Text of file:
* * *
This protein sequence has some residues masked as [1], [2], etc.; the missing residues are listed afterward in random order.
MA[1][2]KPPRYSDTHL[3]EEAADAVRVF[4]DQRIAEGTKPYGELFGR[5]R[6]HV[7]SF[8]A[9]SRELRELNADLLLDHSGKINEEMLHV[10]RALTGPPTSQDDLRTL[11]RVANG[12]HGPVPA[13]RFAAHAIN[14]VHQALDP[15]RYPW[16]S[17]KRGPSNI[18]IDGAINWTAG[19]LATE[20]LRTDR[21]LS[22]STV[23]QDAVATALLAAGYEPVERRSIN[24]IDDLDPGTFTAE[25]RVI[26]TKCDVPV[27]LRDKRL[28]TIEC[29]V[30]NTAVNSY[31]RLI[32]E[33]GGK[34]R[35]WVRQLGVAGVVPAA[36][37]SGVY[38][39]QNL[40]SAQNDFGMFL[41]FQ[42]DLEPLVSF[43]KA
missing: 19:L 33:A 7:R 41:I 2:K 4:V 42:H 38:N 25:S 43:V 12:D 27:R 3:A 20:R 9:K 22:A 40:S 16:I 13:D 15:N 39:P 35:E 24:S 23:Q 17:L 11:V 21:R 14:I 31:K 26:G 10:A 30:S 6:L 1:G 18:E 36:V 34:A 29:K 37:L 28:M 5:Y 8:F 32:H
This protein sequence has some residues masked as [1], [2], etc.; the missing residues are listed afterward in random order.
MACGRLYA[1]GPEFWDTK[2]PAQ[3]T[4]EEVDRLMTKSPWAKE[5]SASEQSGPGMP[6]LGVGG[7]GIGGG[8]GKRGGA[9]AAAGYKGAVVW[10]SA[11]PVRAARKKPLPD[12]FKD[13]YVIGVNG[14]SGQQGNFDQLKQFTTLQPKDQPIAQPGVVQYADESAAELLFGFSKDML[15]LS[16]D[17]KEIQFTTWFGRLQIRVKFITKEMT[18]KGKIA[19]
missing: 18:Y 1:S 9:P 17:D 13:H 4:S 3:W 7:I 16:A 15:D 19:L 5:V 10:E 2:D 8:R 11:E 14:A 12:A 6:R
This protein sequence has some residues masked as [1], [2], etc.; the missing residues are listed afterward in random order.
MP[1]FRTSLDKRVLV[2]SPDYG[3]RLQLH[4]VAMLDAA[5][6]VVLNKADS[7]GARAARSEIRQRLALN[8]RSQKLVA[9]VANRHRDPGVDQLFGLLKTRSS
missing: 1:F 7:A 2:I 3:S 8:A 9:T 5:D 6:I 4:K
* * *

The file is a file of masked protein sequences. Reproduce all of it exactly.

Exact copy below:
This protein sequence has some residues masked as [1], [2], etc.; the missing residues are listed afterward in random order.
MA[1][2]KPPRYSDTHL[3]EEAADAVRVF[4]DQRIAEGTKPYGELFGR[5]R[6]HV[7]SF[8]A[9]SRELRELNADLLLDHSGKINEEMLHV[10]RALTGPPTSQDDLRTL[11]RVANG[12]HGPVPA[13]RFAAHAIN[14]VHQALDP[15]RYPW[16]S[17]KRGPSNI[18]IDGAINWTAG[19]LATE[20]LRTDR[21]LS[22]STV[23]QDAVATALLAAGYEPVERRSIN[24]IDDLDPGTFTAE[25]RVI[26]TKCDVPV[27]LRDKRL[28]TIEC[29]V[30]NTAVNSY[31]RLI[32]E[33]GGK[34]R[35]WVRQLGVAGVVPAA[36][37]SGVY[38][39]QNL[40]SAQNDFGMFL[41]FQ[42]DLEPLVSF[43]KA
missing: 19:L 33:A 7:R 41:I 2:K 4:V 42:H 38:N 25:S 43:V 12:D 27:R 3:A 20:R 9:K 22:A 40:S 16:I 13:D 15:N 39:P 35:E 24:S 23:Q 17:L 11:V 21:R 14:I 31:K 26:G 10:A 30:S 6:L 1:G 18:E 36:V 34:A 29:K 37:L 28:M 5:Y 8:F 32:H
This protein sequence has some residues masked as [1], [2], etc.; the missing residues are listed afterward in random order.
MACGRLYA[1]GPEFWDTK[2]PAQ[3]T[4]EEVDRLMTKSPWAKE[5]SASEQSGPGMP[6]LGVGG[7]GIGGG[8]GKRGGA[9]AAAGYKGAVVW[10]SA[11]PVRAARKKPLPD[12]FKD[13]YVIGVNG[14]SGQQGNFDQLKQFTTLQPKDQPIAQPGVVQYADESAAELLFGFSKDML[15]LS[16]D[17]KEIQFTTWFGRLQIRVKFITKEMT[18]KGKIA[19]
missing: 18:Y 1:S 9:P 17:D 13:H 4:S 3:W 7:I 16:A 15:D 19:L 5:V 10:E 2:D 8:R 11:E 14:A 12:A 6:R
This protein sequence has some residues masked as [1], [2], etc.; the missing residues are listed afterward in random order.
MP[1]FRTSLDKRVLV[2]SPDYG[3]RLQLH[4]VAMLDAA[5][6]VVLNKADS[7]GARAARSEIRQRLALN[8]RSQKLVA[9]VANRHRDPGVDQLFGLLKTRSS
missing: 1:F 7:A 2:I 3:S 8:A 9:T 5:D 6:I 4:K